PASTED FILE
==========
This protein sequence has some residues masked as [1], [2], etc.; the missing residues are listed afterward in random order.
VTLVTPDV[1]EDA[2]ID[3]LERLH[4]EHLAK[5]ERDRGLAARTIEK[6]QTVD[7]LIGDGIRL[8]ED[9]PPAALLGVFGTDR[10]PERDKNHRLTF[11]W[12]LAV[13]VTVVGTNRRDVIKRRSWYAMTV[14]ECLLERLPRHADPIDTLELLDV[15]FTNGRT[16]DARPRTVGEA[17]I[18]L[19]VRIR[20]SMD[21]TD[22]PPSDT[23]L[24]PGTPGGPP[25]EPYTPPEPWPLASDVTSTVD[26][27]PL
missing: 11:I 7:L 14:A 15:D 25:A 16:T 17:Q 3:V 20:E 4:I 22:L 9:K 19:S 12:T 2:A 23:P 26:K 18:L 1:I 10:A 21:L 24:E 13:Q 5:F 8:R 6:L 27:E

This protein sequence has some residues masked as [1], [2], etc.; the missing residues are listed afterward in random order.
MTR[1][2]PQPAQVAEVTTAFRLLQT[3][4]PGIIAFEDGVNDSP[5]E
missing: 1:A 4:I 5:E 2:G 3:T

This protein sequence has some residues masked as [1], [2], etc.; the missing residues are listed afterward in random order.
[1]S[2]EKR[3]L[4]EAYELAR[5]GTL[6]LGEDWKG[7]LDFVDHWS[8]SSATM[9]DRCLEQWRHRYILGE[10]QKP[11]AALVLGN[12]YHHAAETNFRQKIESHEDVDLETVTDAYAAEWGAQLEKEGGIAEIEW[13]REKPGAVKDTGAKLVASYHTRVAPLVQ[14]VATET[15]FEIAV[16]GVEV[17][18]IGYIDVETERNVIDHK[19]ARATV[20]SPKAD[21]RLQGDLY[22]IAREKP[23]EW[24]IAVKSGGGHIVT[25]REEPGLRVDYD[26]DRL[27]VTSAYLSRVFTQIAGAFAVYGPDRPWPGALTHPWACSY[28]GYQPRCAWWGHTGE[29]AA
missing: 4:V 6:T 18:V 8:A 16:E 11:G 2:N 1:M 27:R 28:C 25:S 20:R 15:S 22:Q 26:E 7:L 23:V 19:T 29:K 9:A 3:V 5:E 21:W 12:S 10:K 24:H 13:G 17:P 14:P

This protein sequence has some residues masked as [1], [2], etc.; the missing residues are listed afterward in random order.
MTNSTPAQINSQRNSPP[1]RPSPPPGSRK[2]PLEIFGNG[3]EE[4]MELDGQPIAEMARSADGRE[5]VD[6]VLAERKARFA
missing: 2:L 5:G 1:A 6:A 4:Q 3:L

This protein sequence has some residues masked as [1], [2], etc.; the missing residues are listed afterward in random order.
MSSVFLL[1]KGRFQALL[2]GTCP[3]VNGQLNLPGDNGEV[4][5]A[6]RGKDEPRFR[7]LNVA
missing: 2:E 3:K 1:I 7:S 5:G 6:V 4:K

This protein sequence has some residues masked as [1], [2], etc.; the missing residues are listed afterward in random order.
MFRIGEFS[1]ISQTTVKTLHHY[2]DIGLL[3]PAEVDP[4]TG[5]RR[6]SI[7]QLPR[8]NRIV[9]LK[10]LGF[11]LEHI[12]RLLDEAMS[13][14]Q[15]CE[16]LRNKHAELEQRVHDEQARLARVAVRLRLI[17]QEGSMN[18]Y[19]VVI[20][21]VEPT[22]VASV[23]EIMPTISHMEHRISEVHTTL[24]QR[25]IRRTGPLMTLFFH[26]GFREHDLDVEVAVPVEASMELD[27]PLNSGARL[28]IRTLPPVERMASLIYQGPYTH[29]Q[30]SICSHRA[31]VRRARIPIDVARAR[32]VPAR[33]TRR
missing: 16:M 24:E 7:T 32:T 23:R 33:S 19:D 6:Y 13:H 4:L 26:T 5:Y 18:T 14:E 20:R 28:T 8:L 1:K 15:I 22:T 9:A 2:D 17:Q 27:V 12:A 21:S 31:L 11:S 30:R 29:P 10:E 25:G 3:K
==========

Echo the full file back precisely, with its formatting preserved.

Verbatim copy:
This protein sequence has some residues masked as [1], [2], etc.; the missing residues are listed afterward in random order.
VTLVTPDV[1]EDA[2]ID[3]LERLH[4]EHLAK[5]ERDRGLAARTIEK[6]QTVD[7]LIGDGIRL[8]ED[9]PPAALLGVFGTDR[10]PERDKNHRLTF[11]W[12]LAV[13]VTVVGTNRRDVIKRRSWYAMTV[14]ECLLERLPRHADPIDTLELLDV[15]FTNGRT[16]DARPRTVGEA[17]I[18]L[19]VRIR[20]SMD[21]TD[22]PPSDT[23]L[24]PGTPGGPP[25]EPYTPPEPWPLASDVTSTVD[26][27]PL
missing: 11:I 7:L 14:A 15:D 25:A 16:T 17:Q 3:V 20:E 4:I 22:L 9:K 19:S 12:T 2:A 23:P 26:K 18:L 1:I 10:A 21:L 24:E 13:Q 5:F 8:R 6:L 27:E

This protein sequence has some residues masked as [1], [2], etc.; the missing residues are listed afterward in random order.
MTR[1][2]PQPAQVAEVTTAFRLLQT[3][4]PGIIAFEDGVNDSP[5]E
missing: 1:A 4:I 5:E 2:G 3:T

This protein sequence has some residues masked as [1], [2], etc.; the missing residues are listed afterward in random order.
[1]S[2]EKR[3]L[4]EAYELAR[5]GTL[6]LGEDWKG[7]LDFVDHWS[8]SSATM[9]DRCLEQWRHRYILGE[10]QKP[11]AALVLGN[12]YHHAAETNFRQKIESHEDVDLETVTDAYAAEWGAQLEKEGGIAEIEW[13]REKPGAVKDTGAKLVASYHTRVAPLVQ[14]VATET[15]FEIAV[16]GVEV[17][18]IGYIDVETERNVIDHK[19]ARATV[20]SPKAD[21]RLQGDLY[22]IAREKP[23]EW[24]IAVKSGGGHIVT[25]REEPGLRVDYD[26]DRL[27]VTSAYLSRVFTQIAGAFAVYGPDRPWPGALTHPWACSY[28]GYQPRCAWWGHTGE[29]AA
missing: 4:V 6:T 18:V 8:A 16:E 11:G 2:N 1:M 27:R 28:C 25:S 20:R 15:S 22:Q 26:E 7:L 23:V 19:T 29:K 9:A 3:V 5:E 21:W 12:S 10:K 24:H 13:G 17:P 14:P

This protein sequence has some residues masked as [1], [2], etc.; the missing residues are listed afterward in random order.
MTNSTPAQINSQRNSPP[1]RPSPPPGSRK[2]PLEIFGNG[3]EE[4]MELDGQPIAEMARSADGRE[5]VD[6]VLAERKARFA
missing: 2:L 5:G 1:A 6:A 4:Q 3:L

This protein sequence has some residues masked as [1], [2], etc.; the missing residues are listed afterward in random order.
MSSVFLL[1]KGRFQALL[2]GTCP[3]VNGQLNLPGDNGEV[4][5]A[6]RGKDEPRFR[7]LNVA
missing: 2:E 3:K 1:I 7:S 5:G 6:V 4:K

This protein sequence has some residues masked as [1], [2], etc.; the missing residues are listed afterward in random order.
MFRIGEFS[1]ISQTTVKTLHHY[2]DIGLL[3]PAEVDP[4]TG[5]RR[6]SI[7]QLPR[8]NRIV[9]LK[10]LGF[11]LEHI[12]RLLDEAMS[13][14]Q[15]CE[16]LRNKHAELEQRVHDEQARLARVAVRLRLI[17]QEGSMN[18]Y[19]VVI[20][21]VEPT[22]VASV[23]EIMPTISHMEHRISEVHTTL[24]QR[25]IRRTGPLMTLFFH[26]GFREHDLDVEVAVPVEASMELD[27]PLNSGARL[28]IRTLPPVERMASLIYQGPYTH[29]Q[30]SICSHRA[31]VRRARIPIDVARAR[32]VPAR[33]TRR
missing: 16:M 24:E 7:T 32:T 23:R 33:S 19:D 6:Y 13:H 4:L 26:T 5:Y 18:T 14:E 20:R 28:T 8:L 1:K 15:I 22:T 9:A 2:D 17:Q 27:V 12:A 21:S 31:L 11:S 30:R 29:P 10:E 25:G 3:K